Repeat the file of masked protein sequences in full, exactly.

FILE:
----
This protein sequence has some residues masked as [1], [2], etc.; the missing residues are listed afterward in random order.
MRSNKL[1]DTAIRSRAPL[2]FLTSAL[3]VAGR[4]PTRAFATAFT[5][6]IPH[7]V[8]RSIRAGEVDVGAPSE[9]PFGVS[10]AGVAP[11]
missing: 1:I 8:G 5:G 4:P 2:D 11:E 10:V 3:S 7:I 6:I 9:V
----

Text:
This protein sequence has some residues masked as [1], [2], etc.; the missing residues are listed afterward in random order.
MRSNKL[1]DTAIRSRAPL[2]FLTSAL[3]VAGR[4]PTRAFATAFT[5][6]IPH[7]V[8]RSIRAGEVDVGAPSE[9]PFGVS[10]AGVAP[11]
missing: 1:I 8:G 5:G 4:P 2:D 11:E 10:V 3:S 7:I 6:I 9:V